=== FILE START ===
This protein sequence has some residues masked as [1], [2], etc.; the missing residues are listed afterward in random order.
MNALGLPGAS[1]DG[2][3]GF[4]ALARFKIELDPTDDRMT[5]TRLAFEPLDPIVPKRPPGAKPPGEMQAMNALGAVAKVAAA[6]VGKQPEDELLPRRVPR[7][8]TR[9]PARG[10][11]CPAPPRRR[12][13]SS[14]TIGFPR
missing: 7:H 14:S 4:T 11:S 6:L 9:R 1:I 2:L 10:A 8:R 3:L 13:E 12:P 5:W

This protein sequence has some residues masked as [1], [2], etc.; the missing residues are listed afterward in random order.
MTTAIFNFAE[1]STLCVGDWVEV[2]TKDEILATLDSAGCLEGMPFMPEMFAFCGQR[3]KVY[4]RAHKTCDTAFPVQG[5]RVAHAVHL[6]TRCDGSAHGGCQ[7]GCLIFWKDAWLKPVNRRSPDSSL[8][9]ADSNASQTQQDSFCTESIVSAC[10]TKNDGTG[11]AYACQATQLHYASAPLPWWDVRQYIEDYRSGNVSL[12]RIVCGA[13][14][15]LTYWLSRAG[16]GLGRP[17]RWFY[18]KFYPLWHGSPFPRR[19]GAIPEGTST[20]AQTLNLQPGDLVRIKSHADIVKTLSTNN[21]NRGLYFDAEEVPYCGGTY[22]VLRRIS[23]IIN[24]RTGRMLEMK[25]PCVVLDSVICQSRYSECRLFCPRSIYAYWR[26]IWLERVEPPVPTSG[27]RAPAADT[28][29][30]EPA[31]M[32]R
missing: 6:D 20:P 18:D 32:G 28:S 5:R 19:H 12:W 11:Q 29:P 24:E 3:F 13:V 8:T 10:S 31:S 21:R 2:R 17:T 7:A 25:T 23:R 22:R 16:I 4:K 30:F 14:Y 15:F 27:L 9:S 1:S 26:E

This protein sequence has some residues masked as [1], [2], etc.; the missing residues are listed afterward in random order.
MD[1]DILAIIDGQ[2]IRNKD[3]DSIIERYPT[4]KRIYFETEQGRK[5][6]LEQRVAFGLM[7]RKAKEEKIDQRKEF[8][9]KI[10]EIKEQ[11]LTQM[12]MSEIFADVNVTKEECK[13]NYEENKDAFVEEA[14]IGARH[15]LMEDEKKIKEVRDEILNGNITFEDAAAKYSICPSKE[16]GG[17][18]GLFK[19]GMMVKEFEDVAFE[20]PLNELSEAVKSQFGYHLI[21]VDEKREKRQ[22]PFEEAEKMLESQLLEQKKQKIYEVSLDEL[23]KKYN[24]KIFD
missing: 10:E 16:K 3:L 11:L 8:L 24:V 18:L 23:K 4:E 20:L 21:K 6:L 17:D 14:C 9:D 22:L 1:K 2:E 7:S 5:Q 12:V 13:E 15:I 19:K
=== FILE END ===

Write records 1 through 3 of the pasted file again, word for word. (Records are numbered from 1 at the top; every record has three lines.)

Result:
This protein sequence has some residues masked as [1], [2], etc.; the missing residues are listed afterward in random order.
MNALGLPGAS[1]DG[2][3]GF[4]ALARFKIELDPTDDRMT[5]TRLAFEPLDPIVPKRPPGAKPPGEMQAMNALGAVAKVAAA[6]VGKQPEDELLPRRVPR[7][8]TR[9]PARG[10][11]CPAPPRRR[12][13]SS[14]TIGFPR
missing: 7:H 14:S 4:T 11:S 6:L 9:R 1:I 2:L 10:A 8:R 3:L 13:E 12:P 5:W

This protein sequence has some residues masked as [1], [2], etc.; the missing residues are listed afterward in random order.
MTTAIFNFAE[1]STLCVGDWVEV[2]TKDEILATLDSAGCLEGMPFMPEMFAFCGQR[3]KVY[4]RAHKTCDTAFPVQG[5]RVAHAVHL[6]TRCDGSAHGGCQ[7]GCLIFWKDAWLKPVNRRSPDSSL[8][9]ADSNASQTQQDSFCTESIVSAC[10]TKNDGTG[11]AYACQATQLHYASAPLPWWDVRQYIEDYRSGNVSL[12]RIVCGA[13][14][15]LTYWLSRAG[16]GLGRP[17]RWFY[18]KFYPLWHGSPFPRR[19]GAIPEGTST[20]AQTLNLQPGDLVRIKSHADIVKTLSTNN[21]NRGLYFDAEEVPYCGGTY[22]VLRRIS[23]IIN[24]RTGRMLEMK[25]PCVVLDSVICQSRYSECRLFCPRSIYAYWR[26]IWLERVEPPVPTSG[27]RAPAADT[28][29][30]EPA[31]M[32]R
missing: 6:D 20:P 18:D 32:G 28:S 5:R 19:H 12:W 11:Q 29:P 24:E 3:F 13:V 8:T 10:S 31:S 21:R 2:R 17:T 7:A 25:T 23:R 22:R 16:I 4:K 30:F 14:Y 15:F 27:L 9:S 1:S 26:E

This protein sequence has some residues masked as [1], [2], etc.; the missing residues are listed afterward in random order.
MD[1]DILAIIDGQ[2]IRNKD[3]DSIIERYPT[4]KRIYFETEQGRK[5][6]LEQRVAFGLM[7]RKAKEEKIDQRKEF[8][9]KI[10]EIKEQ[11]LTQM[12]MSEIFADVNVTKEECK[13]NYEENKDAFVEEA[14]IGARH[15]LMEDEKKIKEVRDEILNGNITFEDAAAKYSICPSKE[16]GG[17][18]GLFK[19]GMMVKEFEDVAFE[20]PLNELSEAVKSQFGYHLI[21]VDEKREKRQ[22]PFEEAEKMLESQLLEQKKQKIYEVSLDEL[23]KKYN[24]KIFD
missing: 10:E 16:K 3:L 11:L 8:L 24:V 18:L 23:K 4:E 20:L 21:K 6:L 17:D 14:C 9:D 22:L 1:K 2:E 7:S 5:Q 12:V 13:E 15:I 19:K